Report: Two-thirds of NYS restaurants that sought COVID-relief grants were turned away

Only 35% of the restaurants, bars and caterers in New York State that applied for COVID-19 help from the federal Restaurant Revitalization Fund will receive grants, according to a new report.

Nearly 9,800 eating and drinking establishments across the state won a total of $3.7 billion from the RRF as of June 30, according to the U.S. Small Business Administration, which runs the program. More 17,860 applicants, who together sought almost $6 billion, were shut out.

Nationwide, the percentage of successful RRF applicants was similar, with 101,000 businesses securing money out of 278,300 applications received, the SBA report states. The applicants sought a total of $72 billion, but the RRF only had $28.6 billion to distribute and has now closed.

The report comes as a bipartisan group in Congress is pushing to reopen the RRF with an additional $60 billion.

The SBA report doesn’t include information about RRF grants on Long Island. Newsday has filed a Freedom of Information request for the data.

“Final data for the RRF program, which will include individual payment-specific information, will be coming at a later date,” SBA spokesman Matt Coleman said on Wednesday.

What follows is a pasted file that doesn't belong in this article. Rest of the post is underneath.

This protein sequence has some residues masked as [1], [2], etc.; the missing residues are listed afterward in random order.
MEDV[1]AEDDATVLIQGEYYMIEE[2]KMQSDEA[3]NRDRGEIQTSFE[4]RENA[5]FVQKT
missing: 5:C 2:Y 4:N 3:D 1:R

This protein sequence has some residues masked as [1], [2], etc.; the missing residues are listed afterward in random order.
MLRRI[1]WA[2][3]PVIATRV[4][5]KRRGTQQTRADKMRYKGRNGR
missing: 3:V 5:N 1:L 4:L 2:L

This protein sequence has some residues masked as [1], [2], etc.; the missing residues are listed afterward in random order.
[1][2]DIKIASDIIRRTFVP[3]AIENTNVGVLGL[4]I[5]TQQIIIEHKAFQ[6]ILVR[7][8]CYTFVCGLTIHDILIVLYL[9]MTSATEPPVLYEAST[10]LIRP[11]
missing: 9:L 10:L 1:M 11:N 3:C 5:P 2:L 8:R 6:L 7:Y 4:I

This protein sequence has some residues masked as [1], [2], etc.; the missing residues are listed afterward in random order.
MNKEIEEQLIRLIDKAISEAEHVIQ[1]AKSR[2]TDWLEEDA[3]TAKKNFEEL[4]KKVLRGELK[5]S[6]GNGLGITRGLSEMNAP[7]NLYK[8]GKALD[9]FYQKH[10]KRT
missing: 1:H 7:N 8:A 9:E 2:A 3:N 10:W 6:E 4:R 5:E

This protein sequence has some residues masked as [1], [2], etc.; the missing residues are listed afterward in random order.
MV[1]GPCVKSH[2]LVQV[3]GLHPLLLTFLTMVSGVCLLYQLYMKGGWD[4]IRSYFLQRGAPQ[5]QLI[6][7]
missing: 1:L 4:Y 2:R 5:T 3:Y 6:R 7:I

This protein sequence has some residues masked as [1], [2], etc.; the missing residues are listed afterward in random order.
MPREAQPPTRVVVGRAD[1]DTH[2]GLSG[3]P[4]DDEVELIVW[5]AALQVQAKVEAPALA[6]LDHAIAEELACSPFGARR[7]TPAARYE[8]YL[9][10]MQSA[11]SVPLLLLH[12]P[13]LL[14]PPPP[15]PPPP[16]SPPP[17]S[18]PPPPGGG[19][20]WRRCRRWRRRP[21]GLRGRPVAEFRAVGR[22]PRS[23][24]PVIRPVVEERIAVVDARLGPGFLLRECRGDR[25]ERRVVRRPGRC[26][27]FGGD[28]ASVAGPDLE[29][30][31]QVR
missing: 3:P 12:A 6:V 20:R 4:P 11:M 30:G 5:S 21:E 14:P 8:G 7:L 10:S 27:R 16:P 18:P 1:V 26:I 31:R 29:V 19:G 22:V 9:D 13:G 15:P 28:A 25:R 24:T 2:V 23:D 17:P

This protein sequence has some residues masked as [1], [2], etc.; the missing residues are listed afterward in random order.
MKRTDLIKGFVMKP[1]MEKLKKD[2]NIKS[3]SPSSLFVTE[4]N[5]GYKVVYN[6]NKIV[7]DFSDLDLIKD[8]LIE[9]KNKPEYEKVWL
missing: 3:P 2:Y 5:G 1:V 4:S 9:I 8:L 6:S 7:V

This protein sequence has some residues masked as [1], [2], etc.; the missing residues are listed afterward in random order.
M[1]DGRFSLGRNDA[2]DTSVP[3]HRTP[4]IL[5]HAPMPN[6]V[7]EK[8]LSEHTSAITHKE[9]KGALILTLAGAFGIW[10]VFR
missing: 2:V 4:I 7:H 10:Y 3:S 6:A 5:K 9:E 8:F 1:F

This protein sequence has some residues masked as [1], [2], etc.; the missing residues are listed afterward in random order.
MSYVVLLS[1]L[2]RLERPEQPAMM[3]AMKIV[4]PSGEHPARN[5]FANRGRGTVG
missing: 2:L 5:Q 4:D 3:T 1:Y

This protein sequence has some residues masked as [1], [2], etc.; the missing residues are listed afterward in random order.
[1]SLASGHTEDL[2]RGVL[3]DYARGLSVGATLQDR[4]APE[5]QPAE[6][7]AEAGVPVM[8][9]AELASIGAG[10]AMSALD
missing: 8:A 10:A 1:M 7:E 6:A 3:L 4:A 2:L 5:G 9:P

The RRF, established by Congress and President Joe Biden in March, provided up to $10 million per business to make up for revenue losses during the pandemic.

The funds can be used to pay employee wages, mortgage and rent payments, utility bills, outstanding debts, construction of outdoor seating and other operating expenses. The money must be used by March 11, 2023.

The bulk of the RRF grants went to restaurants, caterers and bars. Another 1.3% went to food trucks, and less than 1% went to brewpubs and wineries.

The program has been the subject of several lawsuits by white restaurateurs because minorities, women, veterans and the owners of eateries in poor neighborhoods were given priority for the grants under the law.

In late May, a federal Circuit Court of Appeals in Cincinnati struck down the SBA’s prioritization system, calling it “racial gerrymandering,” and said it used “unconstitutional criteria” to award RRF grants.

SBA responded by rescinding nearly 3,000 grant approvals for the priority groups. Excluding the cancellations, $18 billion, or 63%, of the money went to the groups, according to agency data.

The pandemic’s impact on the priority groups was more severe. For example, Black-owned firms in New York State closed at nearly three times the rate of white-owned firms last year, according to an August report by the Federal Reserve Bank of New York.

SBA administrator Isabella Casillas Guzman said, the RRF “provided desperately needed relief to more than 100,000 restaurants and other food and beverage businesses across the nation with significant funding going to our hardest-hit, underserved businesses.”

She continued, “The SBA will continue to work hard to ensure [eating and drinking establishments] get the resources they need to recover, rebuild and be resilient.”

Businesses in New York State were No. 2 in RRF funding after California, according to the SBA report.

Due Credit

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